AND AUDIO SNIPPET FROM DE PALMA INTERVIEW IN 2002
Thanks to Greg Srisavasdi at Hollywood Outbreak for reminding us that, back in 1997, Al Pacino had been in talks for the part of Kevin Dunn in Brian De Palma's Snake Eyes. Pacino eventually turned it down, and Gary Sinise ended up taking on the role opposite Nicolas Cage (Will Smith had also flirted with that project). But there is another little-known project that De Palma and Pacino had tried to put together way before Scarface.
In the book Brian De Palma: Conversations with Samuel Blumenfeld and Laurent Vachaud, De Palma says that back in 1970, he and Pacino attempted to mount a film version of John Guare's short play Cop-Out, which had a high-profile opening on Broadway in April of 1969, but only ran 8 performances. De Palma said in the book that they tried to set up the film with Warner Bros., where De Palma made Get To Know Your Rabbit that same year, following his independently-made Hi, Mom!.
Guare's Cop-Out is a surreal play in which two policemen, one in uniform and one in plainclothes, are played by the same actor, who interchanges (amidst stage blackouts and musical cues) between the two counterpoints of straight-laced police work (the stuttering uniformed one) and noirish absurd fantasies (the smooth and cocky plainclothes one). Each man interacts with a woman, the only other performer in the piece, and she alternates along with him. At one point, the plainclothes cop is drawn into an avant-garde play (a play-within-the play) which finds him under the covers, servicing Marilyn Monroe under the guise of several U.S. presidents, from Washington to Lincoln to Roosevelt, etc. The actor pops up from under the covers to deliver each president's gag-line as Groucho Marx might (complete with cigar), singing crude songs, etc.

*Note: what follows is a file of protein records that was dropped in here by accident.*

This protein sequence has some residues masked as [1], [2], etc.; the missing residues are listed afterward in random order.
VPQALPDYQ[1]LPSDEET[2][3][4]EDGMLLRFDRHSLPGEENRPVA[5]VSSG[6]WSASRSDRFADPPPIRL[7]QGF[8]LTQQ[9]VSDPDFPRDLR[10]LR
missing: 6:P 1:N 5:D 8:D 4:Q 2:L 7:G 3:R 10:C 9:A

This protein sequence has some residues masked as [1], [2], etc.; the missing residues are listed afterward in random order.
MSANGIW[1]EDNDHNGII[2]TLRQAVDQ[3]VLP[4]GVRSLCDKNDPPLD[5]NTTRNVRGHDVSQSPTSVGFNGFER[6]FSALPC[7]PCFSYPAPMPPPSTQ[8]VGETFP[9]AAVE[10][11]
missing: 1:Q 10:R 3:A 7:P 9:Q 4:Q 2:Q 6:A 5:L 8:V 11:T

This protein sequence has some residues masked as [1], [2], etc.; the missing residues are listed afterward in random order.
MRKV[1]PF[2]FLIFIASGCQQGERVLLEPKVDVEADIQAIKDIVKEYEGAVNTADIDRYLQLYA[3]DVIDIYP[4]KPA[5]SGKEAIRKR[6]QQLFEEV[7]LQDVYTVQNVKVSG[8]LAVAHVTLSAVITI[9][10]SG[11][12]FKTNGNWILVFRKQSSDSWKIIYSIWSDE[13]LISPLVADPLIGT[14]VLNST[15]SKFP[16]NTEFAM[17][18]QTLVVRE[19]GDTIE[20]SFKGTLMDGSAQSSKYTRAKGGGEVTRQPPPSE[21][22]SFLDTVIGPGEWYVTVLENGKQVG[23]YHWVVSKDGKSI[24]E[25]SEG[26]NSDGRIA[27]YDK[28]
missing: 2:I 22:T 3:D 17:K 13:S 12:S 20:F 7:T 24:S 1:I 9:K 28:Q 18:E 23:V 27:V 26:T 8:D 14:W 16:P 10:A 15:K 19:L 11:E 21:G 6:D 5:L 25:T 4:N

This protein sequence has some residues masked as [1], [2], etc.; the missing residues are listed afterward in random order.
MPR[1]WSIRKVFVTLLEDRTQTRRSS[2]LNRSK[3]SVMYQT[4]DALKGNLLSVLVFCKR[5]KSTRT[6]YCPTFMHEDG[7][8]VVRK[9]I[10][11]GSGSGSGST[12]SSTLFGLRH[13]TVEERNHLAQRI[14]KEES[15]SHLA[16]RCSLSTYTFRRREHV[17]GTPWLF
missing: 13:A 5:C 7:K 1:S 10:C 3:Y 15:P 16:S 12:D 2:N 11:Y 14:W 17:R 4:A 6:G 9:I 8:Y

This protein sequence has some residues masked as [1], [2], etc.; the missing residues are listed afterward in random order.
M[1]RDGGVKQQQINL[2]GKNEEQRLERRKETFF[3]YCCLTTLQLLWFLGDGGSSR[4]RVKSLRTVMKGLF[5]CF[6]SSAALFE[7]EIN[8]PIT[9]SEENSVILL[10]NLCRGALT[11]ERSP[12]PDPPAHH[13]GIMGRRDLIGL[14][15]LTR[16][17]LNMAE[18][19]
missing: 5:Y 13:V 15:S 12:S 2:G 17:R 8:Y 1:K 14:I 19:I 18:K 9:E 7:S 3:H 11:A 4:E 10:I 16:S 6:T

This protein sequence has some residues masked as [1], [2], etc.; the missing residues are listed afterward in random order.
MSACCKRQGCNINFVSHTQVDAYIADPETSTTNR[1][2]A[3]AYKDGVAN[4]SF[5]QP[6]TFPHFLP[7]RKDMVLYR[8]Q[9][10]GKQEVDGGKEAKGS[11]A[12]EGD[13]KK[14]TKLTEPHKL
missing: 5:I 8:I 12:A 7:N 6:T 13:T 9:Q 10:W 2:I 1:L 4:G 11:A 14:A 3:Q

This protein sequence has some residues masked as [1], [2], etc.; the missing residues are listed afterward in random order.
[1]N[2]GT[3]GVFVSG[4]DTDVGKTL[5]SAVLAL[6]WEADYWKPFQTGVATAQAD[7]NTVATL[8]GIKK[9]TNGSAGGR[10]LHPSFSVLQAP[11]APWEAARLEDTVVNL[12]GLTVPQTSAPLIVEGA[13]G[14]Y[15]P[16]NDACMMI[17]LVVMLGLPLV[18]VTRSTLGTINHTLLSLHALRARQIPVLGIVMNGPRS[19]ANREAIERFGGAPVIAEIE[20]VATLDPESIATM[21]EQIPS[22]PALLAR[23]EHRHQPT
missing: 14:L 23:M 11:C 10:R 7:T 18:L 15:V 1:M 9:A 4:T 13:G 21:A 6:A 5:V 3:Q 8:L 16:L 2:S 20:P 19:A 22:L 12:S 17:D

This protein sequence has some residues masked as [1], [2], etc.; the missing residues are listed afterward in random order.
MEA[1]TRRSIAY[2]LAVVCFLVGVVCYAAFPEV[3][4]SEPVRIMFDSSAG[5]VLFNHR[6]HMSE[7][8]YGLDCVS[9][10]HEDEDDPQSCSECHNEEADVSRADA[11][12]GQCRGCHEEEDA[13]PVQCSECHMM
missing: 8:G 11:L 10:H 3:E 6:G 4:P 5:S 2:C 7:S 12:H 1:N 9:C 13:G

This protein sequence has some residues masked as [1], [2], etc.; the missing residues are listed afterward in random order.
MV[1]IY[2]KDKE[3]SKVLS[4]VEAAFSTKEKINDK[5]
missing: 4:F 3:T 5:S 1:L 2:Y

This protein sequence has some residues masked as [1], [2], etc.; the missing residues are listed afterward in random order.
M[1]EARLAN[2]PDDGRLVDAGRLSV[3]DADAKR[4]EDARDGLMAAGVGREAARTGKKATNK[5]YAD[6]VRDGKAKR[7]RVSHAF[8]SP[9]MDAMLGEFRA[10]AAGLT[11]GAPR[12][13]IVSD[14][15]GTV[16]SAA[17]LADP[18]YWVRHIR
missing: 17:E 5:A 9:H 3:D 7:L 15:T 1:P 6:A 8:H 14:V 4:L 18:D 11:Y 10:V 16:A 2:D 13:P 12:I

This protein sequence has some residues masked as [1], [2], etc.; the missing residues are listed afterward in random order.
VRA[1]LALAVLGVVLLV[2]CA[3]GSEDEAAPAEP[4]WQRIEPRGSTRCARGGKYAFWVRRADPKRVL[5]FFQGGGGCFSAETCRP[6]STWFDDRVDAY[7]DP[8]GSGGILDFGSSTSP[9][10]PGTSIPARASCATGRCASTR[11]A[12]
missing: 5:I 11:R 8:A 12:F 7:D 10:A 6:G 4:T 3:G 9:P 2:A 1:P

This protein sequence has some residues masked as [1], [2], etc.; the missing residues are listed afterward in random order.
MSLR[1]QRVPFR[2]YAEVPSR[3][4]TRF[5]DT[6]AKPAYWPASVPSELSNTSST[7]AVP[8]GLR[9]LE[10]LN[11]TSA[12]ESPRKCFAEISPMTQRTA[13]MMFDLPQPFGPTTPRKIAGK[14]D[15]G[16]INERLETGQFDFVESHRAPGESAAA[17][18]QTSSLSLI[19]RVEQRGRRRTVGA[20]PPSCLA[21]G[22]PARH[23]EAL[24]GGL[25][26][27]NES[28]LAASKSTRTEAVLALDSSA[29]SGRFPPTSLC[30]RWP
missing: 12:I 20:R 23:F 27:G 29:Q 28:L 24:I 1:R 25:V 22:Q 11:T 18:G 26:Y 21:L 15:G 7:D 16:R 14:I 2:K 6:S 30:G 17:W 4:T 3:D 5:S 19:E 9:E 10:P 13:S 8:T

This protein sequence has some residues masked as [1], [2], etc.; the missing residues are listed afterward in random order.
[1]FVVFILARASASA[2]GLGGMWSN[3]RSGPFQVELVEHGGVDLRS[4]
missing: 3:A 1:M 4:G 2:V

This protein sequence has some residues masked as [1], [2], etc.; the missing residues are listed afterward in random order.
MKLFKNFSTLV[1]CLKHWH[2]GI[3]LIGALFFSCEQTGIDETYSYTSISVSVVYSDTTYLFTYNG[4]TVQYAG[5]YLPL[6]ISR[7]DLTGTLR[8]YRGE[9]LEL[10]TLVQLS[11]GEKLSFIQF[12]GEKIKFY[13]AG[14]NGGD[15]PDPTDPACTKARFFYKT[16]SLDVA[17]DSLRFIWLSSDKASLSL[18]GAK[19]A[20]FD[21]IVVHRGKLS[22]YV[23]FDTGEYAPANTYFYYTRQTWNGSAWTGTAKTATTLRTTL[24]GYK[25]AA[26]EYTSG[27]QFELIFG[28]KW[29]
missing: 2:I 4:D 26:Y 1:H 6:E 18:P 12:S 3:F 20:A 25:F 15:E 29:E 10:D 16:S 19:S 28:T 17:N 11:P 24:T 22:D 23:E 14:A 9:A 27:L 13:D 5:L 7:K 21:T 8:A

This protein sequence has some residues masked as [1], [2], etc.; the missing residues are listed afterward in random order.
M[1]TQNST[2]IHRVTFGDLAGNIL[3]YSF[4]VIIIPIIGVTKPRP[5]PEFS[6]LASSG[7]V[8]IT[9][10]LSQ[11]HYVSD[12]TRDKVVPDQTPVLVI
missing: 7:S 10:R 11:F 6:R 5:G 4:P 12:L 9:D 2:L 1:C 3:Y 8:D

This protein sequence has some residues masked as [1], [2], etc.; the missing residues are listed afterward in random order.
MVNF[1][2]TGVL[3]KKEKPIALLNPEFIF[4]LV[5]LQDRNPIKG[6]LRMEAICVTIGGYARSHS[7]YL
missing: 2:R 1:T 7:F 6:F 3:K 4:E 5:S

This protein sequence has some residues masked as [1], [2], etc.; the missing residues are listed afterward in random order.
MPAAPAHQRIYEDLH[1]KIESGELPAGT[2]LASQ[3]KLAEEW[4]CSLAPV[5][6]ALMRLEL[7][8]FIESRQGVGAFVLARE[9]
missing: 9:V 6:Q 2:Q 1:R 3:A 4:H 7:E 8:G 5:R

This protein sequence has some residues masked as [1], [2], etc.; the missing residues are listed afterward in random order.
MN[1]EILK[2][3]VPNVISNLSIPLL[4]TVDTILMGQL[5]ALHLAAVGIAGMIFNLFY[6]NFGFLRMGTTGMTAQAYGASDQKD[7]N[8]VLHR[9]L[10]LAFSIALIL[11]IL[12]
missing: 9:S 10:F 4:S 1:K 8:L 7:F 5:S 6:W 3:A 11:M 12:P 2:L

The driving "plot" of the play is a whodunnit detective story, with a marked contrast between the cops who, played by the same actor, seem like two sides of the same personality. This aspect, of course, would have fit right in with the types of films De Palma would go on to make throughout his career, and it seems likely he might have envisioned some sort of split-screen for the film version, having just finished the split-screen Dionysus In '69. It certainly would have been an interesting film.
DE PALMA AUDIO SNIPPET
While you're at the Hollywood Outbreak link, check out Srisavasdi's snippet of audio from an interview he did with De Palma for Femme Fatale a little over a decade ago, in which the director talks about leaving enough room in a screenplay to allow for visual design. Great stuff!